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Diesel Tech: Paving The Way To Higher Specific Engine Outputs

Pierburg targets higher specific output in both diesel and petrol car engines.

In KS Kolbenschmidt’s latest diesel pistons a variable-section coolant passage is positioned as near as possible to the first groove and the bowl lip. Improved cooling of up to 50 degrees F at the lip and up to 59 degrees F at the groove is attained, as is improved stress distribution.
In Europe, if you want a fast, sporty and economical car, get a diesel. Clearly, the betterthan- petrol performance of modern automotive diesels is bought at a cost, even if that cost is definitely not fuel consumption. Rather, features like high pressure turbocharging and common rail fuel injection are imposing higher loads on all components, and especially the crankshaft and the combustion chamber.

In preparation for further projected rises in component loading, two divisions of German component specialist Kolbenschmidt Pierburg GmbH have recently released details of products targeting the effects higher specific output in both diesel and petrol car engines.

KS Gleitlager GmbH, the division of Kolbenschmidt Pierburg specializing in plain bearings, is responding to the rise in component loading with sputter bearing technology, while piston specialist KS Kolbenschmidt GmbH has developed pistons with a variablesection cooling gallery.

Hitherto reserved by reason of high cost to large high- and medium-speed diesels, increasing loads on main and big end bearings now make sputter technology viable in car diesels, KS Gleitlager reports. Currently cylinder pressures are as high as 2610 psi and 2900 psi is in prospect, imposing extreme loads on bearing material. In the period 1990 to 2005, the loads imposed on diesel engine connecting rod bearings will have risen by 37 percent, and by 33 percent in the case of the crankshaft bearings, KS Gleitlager estimates.

To respond, the St. Leon-Rot-based division has introduced the sputter production process at its Plain Bearings Competence Centre in Papenburg, Germany. In the complex Physical Vapour Deposition (PVD) process, in highvacuum clean-room conditions argon ions are accelerated to extract atoms from a target (coating material) and deposit them on a bearing shell. The ultrafine dispersion of the coating material gives rise to a plain bearing sliding surface with enormous load-bearing capability but only a few thousandths of a millimeter thick, KS Gleitlager reports.

It is absolutely essential that the surfaces to be coated are extremely clean since the slightest contamination can ruin the end result. Thus the plain bearing shell blanks are subjected to a series of cleaning processes: they pass through a normal cleaner; onto a clean room for plasma cleaning; final cleaning in the deposition plant where a number of atom layers are stripped from the shells. The outcome is a metallic surface of extreme cleanliness with high load bearing capacity and excellent tribological properties.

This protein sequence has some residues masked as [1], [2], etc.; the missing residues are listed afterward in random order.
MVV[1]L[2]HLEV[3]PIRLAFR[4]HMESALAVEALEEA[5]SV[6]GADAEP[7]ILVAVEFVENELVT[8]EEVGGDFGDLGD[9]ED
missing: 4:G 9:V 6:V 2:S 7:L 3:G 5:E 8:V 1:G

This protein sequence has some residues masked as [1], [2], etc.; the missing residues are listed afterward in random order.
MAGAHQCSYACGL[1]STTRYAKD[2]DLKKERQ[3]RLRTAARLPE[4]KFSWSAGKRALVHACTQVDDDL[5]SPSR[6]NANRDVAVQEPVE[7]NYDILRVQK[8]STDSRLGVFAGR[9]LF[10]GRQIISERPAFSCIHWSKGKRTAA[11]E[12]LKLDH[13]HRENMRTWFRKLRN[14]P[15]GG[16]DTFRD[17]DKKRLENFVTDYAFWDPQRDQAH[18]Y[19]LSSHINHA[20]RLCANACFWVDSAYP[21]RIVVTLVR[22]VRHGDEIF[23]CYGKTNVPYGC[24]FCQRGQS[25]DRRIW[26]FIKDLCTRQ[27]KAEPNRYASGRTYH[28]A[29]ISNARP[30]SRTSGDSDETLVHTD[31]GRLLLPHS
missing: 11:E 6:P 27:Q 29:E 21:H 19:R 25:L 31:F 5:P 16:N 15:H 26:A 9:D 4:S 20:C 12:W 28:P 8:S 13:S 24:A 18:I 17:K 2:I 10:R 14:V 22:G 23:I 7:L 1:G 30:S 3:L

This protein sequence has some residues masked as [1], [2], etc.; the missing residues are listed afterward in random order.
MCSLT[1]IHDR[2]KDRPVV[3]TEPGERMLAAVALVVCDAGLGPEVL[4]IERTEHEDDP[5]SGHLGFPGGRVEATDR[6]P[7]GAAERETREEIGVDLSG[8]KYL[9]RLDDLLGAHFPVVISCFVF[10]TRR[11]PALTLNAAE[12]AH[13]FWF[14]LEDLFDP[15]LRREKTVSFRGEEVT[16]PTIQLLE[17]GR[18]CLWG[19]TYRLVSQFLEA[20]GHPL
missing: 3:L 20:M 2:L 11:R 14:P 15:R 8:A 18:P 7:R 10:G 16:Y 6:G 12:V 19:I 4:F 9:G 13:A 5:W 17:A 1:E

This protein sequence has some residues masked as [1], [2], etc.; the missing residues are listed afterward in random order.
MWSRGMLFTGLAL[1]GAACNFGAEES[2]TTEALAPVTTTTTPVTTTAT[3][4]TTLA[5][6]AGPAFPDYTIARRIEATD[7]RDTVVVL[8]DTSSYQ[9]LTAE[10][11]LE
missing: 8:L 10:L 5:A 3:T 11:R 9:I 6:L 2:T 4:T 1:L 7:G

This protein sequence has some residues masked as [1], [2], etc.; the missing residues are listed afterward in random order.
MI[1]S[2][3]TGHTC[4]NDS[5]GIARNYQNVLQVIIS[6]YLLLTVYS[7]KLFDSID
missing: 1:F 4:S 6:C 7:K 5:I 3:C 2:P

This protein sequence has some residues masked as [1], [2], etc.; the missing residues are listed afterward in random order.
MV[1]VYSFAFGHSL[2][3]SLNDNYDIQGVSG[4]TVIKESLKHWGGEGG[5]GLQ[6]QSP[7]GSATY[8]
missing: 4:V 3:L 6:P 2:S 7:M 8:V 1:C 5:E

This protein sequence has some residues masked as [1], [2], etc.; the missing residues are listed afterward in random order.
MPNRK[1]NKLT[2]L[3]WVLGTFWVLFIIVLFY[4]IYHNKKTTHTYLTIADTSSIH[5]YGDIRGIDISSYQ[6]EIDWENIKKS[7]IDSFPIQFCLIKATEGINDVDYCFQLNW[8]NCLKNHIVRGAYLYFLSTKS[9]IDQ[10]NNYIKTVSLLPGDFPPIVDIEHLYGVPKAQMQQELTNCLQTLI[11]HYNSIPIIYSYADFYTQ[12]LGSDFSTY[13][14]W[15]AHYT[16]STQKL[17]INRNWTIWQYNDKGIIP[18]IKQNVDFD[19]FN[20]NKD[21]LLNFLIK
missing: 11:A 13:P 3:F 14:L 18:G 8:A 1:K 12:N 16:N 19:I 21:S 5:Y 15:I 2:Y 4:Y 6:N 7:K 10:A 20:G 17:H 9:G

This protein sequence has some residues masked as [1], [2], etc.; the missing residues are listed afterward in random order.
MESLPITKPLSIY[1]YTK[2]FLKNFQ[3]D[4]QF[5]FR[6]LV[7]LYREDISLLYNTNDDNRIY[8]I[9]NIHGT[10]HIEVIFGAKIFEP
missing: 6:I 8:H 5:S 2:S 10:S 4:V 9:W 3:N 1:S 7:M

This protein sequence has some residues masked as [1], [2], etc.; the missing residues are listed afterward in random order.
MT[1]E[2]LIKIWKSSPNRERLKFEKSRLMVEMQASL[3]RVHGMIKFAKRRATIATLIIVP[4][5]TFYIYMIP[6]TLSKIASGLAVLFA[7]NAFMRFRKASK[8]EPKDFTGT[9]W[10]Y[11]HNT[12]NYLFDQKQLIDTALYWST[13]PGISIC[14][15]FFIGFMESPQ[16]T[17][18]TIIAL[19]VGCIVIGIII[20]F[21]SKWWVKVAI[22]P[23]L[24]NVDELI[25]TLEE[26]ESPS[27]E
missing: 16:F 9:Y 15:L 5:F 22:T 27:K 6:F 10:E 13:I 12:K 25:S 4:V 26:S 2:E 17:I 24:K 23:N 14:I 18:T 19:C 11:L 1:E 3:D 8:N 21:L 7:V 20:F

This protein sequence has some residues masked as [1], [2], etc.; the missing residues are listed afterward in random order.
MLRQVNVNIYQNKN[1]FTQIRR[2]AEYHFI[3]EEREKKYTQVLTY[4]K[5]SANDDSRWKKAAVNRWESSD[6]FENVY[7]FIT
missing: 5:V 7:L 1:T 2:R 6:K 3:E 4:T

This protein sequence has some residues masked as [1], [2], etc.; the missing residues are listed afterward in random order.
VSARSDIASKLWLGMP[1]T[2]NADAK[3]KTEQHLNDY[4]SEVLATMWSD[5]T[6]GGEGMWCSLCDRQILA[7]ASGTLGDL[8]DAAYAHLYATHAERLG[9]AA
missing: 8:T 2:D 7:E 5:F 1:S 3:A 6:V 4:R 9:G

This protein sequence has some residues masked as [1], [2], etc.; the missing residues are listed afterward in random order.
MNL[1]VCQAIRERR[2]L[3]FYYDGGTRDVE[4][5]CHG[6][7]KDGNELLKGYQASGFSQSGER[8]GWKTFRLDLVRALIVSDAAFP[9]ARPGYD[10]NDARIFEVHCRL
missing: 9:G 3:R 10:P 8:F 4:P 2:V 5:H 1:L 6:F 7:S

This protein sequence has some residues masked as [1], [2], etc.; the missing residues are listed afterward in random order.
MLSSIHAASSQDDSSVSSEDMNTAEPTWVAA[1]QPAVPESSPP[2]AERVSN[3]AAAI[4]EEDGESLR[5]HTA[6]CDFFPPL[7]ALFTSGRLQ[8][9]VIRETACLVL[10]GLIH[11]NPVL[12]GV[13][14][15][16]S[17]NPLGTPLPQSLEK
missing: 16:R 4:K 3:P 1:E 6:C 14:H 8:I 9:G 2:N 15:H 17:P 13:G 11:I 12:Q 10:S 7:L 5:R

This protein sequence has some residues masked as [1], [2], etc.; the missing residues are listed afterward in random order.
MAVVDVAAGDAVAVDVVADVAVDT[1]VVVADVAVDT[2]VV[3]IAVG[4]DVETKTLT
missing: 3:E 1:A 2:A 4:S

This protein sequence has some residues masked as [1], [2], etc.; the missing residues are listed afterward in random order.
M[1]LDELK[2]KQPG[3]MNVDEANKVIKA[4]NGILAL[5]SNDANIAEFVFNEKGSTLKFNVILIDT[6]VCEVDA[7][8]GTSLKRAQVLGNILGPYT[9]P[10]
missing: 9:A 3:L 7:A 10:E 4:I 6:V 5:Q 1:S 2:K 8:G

Sputter bearing production KS Gleitlager’s Plain Bearings Competence Centre in Papenburg uses the Physical Vapour Deposition process to create sliding surface with high load-bearing capability but only a few thousandths of a millimeter thick.
Looking at pistons, new design cast-in cooling galleries result in reductions of up to 59 degrees F in material temperature around the rings and combustion bowl on car diesel pistons, reports KS Kolbenschmidt GmbH, the Neckarsulm-based division of Kolbenschmidt-Pierburg specialising in diesel and petrol engine pistons.

Specific outputs of diesel engines are already as high as 67 to 80 hp/L and likely to rise to 80 to 94 hp over the coming years. Temperatures of around 752 degrees F can occur at the lip of the combustion chamber recess and the top ring groove reaches temperatures of over 572 degrees F, with the possibility of the top ring being unable to function effectively due to coke deposits at the groove.

The KS Kolbenschmidt answer is a variable section cooling passage which gives enhanced cooling effect at the bowl lip and the top groove via improved material distribution compared with conventional cooling galleries.

For this purpose, the cooling gallery has been positioned as near as possible to the first groove and the bowl lip. Besides an improved cooling effect of up to 50 degrees F at the lip and up to 59 degrees F at the first groove, this type of cooling gallery also offers a further improvement in stress distribution due to its variable cross-section, the company notes. The outcome is that piston loads remain controllable despite the larger cooling cavities. Moreover, oil flow is accelerated and made more efficient.

Dr. Hartmut Kamp, KS Kolbenschmidt’s head of R&D, Europe, notes that since most engines use inclined cooling nozzles, the point at which the oil spray hits the inside of the piston depends on the stroke position and hence angle of the crankshaft.

“In order to improve the oil flow required for cooling purposes,” he tells us, “ the entry orifice is now elongated, with a deflector placed at the base of the cooling passage so that the oil flow is diverted to achieve a consistent, controlled volume in circumferential direction.

“A particular advantage is that if the oil spray no longer hits the entry orifice due to increasing stroke, it then cools the inside of the piston, directing oil at the piston pin, pin bore, and connecting rod small end. We have thus succeeded in further lowering the temperature in the region of the piston crown.”

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Thu. May 30th, 2024

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